2001-Sat Feb 24 05:15:13 EST 2018
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Distemper is a hardy enemy, and that makes it a dangerous one. The virus is long-lived, and it’s everywhere. For an unvaccinated puppy or dog, shelters, dog parks and pet stores can be breeding grounds for a disease that causes great suffering, and for many, death. Unvaccinated cats are also at risk for feline distemper, known as panleukopenia virus, which can also be fatal.
Prevention is so easy that we take it for granted: vaccination, as recommended by your veterinarian. But Dr. Hurley says there’s more that you can do. When you adopt a shelter dog or cat — and she and I both recommend you do, with no hesitation — don’t expose other pets to whatever diseases yours may be shedding. Even if your pet seems healthy, wait a couple of weeks before you head to the dog park or any other place your dog or cat is likely to come into contact with other pets.
Such good advice, and so simple, it will save many lives if we all follow it. Distemper will likely always be with us, but we can keep it from killing, if we just don’t take it for granted.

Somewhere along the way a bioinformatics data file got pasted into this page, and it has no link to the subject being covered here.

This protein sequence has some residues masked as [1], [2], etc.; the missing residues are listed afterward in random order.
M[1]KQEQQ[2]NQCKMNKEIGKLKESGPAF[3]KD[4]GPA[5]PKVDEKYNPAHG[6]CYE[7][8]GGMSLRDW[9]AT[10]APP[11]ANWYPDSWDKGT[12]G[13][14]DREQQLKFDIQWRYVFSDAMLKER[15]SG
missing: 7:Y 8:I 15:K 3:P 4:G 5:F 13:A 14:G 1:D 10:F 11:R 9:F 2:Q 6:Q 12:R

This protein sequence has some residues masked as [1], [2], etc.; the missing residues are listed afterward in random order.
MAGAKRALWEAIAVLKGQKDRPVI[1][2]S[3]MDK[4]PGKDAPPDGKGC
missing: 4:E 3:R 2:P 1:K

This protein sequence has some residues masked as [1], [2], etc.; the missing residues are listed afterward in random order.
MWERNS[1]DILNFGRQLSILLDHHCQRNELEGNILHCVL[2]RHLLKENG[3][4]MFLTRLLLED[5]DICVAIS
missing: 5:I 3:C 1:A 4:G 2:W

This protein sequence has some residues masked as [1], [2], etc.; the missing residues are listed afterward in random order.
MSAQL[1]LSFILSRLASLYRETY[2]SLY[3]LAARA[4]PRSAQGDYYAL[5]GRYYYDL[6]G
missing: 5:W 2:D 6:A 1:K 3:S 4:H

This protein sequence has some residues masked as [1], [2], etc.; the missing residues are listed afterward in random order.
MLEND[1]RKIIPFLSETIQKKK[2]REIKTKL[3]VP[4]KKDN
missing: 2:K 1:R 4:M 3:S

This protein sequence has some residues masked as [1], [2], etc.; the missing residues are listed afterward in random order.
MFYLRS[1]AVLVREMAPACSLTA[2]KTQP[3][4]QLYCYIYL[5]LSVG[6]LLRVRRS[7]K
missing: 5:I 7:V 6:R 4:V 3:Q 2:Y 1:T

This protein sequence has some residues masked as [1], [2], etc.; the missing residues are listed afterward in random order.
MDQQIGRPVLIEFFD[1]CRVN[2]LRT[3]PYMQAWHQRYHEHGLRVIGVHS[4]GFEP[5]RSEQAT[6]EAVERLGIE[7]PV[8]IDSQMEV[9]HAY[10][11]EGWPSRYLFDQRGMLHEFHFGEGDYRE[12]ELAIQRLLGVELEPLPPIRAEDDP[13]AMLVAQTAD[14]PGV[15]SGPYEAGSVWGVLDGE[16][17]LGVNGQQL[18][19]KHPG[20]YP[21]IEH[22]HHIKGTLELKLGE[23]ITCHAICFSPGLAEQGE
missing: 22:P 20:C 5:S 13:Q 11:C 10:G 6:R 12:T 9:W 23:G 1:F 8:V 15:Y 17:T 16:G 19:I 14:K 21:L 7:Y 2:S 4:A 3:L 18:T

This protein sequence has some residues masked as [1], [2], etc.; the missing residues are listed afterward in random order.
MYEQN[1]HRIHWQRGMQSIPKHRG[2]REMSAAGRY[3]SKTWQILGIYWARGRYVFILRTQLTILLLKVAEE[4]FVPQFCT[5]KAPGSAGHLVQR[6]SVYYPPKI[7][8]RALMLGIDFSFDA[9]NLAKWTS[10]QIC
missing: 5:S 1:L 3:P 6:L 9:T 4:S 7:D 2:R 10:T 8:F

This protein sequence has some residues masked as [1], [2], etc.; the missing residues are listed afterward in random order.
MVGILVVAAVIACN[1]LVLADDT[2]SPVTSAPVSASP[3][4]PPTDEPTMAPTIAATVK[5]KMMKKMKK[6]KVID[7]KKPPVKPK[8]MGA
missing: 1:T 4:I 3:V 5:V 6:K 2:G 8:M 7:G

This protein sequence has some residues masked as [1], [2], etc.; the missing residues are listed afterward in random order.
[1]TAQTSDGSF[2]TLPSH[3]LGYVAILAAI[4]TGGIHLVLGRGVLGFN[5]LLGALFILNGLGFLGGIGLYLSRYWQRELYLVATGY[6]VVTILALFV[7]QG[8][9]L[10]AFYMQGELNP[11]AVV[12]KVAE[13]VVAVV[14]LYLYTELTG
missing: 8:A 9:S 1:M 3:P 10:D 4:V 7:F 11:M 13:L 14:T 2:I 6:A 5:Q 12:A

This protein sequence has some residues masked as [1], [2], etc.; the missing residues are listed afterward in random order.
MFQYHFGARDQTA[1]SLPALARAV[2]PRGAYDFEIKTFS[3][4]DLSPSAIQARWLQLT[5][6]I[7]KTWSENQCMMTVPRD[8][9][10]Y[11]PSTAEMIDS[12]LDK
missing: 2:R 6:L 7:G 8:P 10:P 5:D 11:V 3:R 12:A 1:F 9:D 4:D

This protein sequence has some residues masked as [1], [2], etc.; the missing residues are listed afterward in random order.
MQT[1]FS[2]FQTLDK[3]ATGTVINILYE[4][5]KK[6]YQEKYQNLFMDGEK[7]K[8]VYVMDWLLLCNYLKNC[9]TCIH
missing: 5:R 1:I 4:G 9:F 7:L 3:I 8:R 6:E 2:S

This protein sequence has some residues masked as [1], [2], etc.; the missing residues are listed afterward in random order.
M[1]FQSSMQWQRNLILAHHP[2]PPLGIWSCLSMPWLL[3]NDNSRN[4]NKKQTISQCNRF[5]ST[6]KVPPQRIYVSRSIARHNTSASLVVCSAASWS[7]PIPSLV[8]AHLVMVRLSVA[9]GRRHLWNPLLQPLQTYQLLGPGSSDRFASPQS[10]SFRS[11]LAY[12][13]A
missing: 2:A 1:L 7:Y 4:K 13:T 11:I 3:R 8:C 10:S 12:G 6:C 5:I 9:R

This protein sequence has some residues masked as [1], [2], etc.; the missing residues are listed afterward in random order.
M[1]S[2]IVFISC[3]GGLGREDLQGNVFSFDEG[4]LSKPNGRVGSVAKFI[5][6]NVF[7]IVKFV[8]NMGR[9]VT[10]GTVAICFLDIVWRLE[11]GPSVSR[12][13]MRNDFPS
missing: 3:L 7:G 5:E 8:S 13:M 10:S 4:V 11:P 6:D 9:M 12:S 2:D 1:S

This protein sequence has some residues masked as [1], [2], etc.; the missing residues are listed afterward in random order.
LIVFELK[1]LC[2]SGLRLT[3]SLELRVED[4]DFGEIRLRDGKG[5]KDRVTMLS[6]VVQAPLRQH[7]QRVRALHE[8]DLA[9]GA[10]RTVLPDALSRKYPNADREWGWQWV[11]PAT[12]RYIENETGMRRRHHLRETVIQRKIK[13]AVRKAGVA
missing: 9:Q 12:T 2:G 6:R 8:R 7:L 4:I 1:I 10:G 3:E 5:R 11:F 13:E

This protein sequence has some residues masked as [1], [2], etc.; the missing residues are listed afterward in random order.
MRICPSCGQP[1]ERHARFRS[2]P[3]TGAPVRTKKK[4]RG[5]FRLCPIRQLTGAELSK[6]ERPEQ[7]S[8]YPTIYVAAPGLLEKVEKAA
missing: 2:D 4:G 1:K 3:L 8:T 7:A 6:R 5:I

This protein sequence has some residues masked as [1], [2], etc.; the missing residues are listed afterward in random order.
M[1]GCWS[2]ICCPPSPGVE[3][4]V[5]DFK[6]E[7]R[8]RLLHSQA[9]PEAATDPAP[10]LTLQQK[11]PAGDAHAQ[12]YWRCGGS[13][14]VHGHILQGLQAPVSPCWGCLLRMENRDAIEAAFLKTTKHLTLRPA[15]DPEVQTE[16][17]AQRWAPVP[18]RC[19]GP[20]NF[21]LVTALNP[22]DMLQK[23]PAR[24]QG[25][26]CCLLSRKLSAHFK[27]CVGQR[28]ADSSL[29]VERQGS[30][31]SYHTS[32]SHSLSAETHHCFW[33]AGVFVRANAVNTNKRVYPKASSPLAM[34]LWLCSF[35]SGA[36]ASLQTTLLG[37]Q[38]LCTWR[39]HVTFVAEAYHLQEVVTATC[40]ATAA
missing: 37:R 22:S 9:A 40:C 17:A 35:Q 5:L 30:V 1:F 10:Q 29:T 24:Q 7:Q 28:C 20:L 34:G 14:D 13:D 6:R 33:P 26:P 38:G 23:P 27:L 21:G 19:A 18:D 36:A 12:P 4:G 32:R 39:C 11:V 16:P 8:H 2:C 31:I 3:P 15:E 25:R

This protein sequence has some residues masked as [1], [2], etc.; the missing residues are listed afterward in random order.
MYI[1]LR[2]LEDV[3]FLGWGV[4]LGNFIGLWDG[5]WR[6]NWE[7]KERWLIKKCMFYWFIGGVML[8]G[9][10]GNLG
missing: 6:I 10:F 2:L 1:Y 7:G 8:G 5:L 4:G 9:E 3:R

And that goes double for rabies, and then some. While distemper is deadly to dogs and cats, rabies is a terrifying killer of countless species, including our own. It’s so serious that people who work around animals — such as veterinarians and veterinary technicians — are vaccinated against rabies as a precaution. What makes rabies so frightening is that unless it’s caught early — which too often, it’s not — it’s deadly.
We veterinarians take it seriously (after all, we are sometime bitten by animals whose health status is unknown), and so does the law. Many decades of vigorous public health efforts have made human deaths from rabies in the United States a rare event. The veterinary profession’s role in keeping it that way is one we’re proud of, and determined to maintain in the future.
Distemper and rabies were once spoken of in the same fearful tones as malaria and cholera, and all these “old-fashioned” diseases bide their time, hoping to catch us with our guard down.
Don’t let them. Talk to your veterinarian about the vaccines and other preventive care your pet needs to protect his health — and your own. If it doesn’t seem like a big deal, think about what it was like when it was. And do your part to help your veterinarian help keep everyone healthy.
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